I’m not exaggerating when I say this question is “age-old.” The biblical command to celebrate this holiday is short on details (see Leviticus 23:36), not to mention untranslatable. Literally, no one knows exactly what atzeret means and every rabbinical reference to the holiday involves a lot of head-scratching:
What does one do on Shemini Atzeret? Why does one Shemini Atzeret?
Barring any archaeological discoveries, we may never know the historical answer. But it’s a biblical command. It’s just there inviting / challenging us to make meaning out of it.
And, hear me out, if you want to get the most out of Shemini Atzeret this year, try thinking of it as an after-party.
What is an After-Party
You guessed it–I’m about to talmudically dissect an after-party: What is an after-party? Who’s invited, or stays, and who leaves? What is the significance of the after-party to the guests? To the hosts? Wasn’t the party itself enough?
Imagine, you just attended your best friend’s out-of-state wedding. After (potentially) days of pomp and circumstance and unity sand rituals (I mean Kiddushin! Totally Kiddushin!), it’s time for the after-party. Because all you want to do right now is take off those pinchy shoes, pass out the adult gummies, and chat with the couple over the lilting sound of the best man’s “chill” playlist.
(Any similarities to actual persons, living or dead, or actual events is purely coincidental).
Why do you need the after-party? Well–your feet hurt, maybe you don’t want to leave all the fun just yet, but most importantly–between all those rituals from bedeken to cake cutting–you really didn’t get to talk to anybody, or at least not meaningfully.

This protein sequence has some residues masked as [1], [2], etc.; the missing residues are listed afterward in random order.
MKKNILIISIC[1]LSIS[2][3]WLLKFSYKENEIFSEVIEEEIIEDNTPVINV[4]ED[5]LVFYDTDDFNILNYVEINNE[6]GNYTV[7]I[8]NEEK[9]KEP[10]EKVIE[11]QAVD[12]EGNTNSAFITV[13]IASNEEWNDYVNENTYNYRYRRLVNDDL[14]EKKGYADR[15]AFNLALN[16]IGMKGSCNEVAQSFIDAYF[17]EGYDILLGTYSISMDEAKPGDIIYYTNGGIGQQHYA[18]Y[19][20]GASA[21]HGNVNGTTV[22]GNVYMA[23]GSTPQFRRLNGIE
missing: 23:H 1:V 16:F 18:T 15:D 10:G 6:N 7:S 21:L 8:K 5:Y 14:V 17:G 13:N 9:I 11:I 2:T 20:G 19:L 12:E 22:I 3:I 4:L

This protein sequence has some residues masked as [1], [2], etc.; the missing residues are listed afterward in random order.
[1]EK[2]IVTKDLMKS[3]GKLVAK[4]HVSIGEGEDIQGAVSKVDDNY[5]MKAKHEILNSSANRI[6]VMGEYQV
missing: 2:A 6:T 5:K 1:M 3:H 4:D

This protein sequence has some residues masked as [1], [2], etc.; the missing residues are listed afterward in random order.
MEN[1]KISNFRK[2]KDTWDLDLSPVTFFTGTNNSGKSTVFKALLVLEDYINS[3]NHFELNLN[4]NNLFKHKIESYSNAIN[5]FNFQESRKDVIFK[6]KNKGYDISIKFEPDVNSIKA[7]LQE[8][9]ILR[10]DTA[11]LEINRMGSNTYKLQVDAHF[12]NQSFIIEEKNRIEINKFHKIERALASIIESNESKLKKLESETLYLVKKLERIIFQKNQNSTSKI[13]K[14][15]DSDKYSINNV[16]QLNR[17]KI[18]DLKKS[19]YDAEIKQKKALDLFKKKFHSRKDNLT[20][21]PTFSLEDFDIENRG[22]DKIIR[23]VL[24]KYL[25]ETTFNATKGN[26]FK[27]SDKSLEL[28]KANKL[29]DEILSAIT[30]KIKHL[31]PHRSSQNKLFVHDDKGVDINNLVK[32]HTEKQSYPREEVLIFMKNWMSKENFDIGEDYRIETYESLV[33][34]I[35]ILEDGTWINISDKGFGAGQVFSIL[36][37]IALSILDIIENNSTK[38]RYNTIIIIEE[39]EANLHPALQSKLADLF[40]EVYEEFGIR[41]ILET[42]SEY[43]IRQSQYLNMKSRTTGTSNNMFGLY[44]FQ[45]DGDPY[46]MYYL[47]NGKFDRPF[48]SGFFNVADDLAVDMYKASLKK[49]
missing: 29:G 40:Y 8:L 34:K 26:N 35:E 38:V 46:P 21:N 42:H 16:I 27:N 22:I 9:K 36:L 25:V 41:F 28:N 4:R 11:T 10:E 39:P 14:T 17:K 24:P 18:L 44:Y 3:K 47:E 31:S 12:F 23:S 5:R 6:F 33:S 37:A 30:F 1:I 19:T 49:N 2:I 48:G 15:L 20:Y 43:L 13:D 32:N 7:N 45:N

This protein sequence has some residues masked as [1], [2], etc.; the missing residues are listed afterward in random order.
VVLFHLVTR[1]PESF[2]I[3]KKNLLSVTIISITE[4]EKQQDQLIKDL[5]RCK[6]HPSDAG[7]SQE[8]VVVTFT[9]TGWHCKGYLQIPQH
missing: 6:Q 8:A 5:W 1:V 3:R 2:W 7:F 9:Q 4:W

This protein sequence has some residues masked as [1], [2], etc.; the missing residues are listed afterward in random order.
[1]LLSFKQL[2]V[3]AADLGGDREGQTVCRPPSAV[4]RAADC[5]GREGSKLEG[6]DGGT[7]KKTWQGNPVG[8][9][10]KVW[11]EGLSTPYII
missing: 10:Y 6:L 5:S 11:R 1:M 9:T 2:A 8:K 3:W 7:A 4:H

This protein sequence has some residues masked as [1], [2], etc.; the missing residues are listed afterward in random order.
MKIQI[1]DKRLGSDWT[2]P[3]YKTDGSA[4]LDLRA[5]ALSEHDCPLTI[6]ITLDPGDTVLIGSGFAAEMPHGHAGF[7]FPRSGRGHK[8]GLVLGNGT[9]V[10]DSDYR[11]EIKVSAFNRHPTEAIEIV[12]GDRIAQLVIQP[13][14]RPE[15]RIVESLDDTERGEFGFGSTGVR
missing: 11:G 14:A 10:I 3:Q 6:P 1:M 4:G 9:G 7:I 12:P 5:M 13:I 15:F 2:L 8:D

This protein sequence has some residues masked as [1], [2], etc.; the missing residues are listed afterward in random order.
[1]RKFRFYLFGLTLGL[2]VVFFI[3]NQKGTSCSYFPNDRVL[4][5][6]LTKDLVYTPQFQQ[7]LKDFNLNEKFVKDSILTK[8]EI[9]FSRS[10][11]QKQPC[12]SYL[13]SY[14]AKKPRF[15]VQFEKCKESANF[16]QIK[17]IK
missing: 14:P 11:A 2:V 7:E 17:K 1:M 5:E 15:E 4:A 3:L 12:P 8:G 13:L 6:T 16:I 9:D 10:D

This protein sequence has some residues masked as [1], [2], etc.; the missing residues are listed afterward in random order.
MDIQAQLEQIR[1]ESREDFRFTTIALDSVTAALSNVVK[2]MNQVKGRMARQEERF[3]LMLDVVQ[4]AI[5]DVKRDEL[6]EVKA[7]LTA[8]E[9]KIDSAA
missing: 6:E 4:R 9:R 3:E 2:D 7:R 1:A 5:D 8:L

Why Do We Shemini Atzeret?
The High Holidays are liturgically, ritually, and spiritually grand. We’re blowing shofars, we’re fasting, we’re building sukkahs–there’s a lot going on. While Hoshana Rabbah (the seventh day of Sukkot) is the official end of the High Holiday season, according to Rashi and other commentators, God isn’t ready to end the party.
I mean, leave it to God to be the universe’s biggest introvert. The gates of prayer are closed all year except on the High Holidays because other people are a lot…except now that everyone’s leaving, God’s like “Wait, I love you guys tho.”
The after-party isn’t for everyone. Your mother-in-law’s ex-officemate left right after cake. Who remains behind: those who are closest with the host, with God. Those with the deepest, long-standing relationship. Those who would yearn for just a few more minutes with each other to really talk or even sit still in each other’s company.
Then why not do Chag Ha’Atzeret on any other day, when we are less exhausted and have fewer Sukkah-induced injuries?
Well, the after-party wouldn’t exist without the party–the motivation to be there in the first place. We need all that pomp and circumstance: aka ritual and spiritual purification, to reach the point where we can simply linger. Simply chill with God.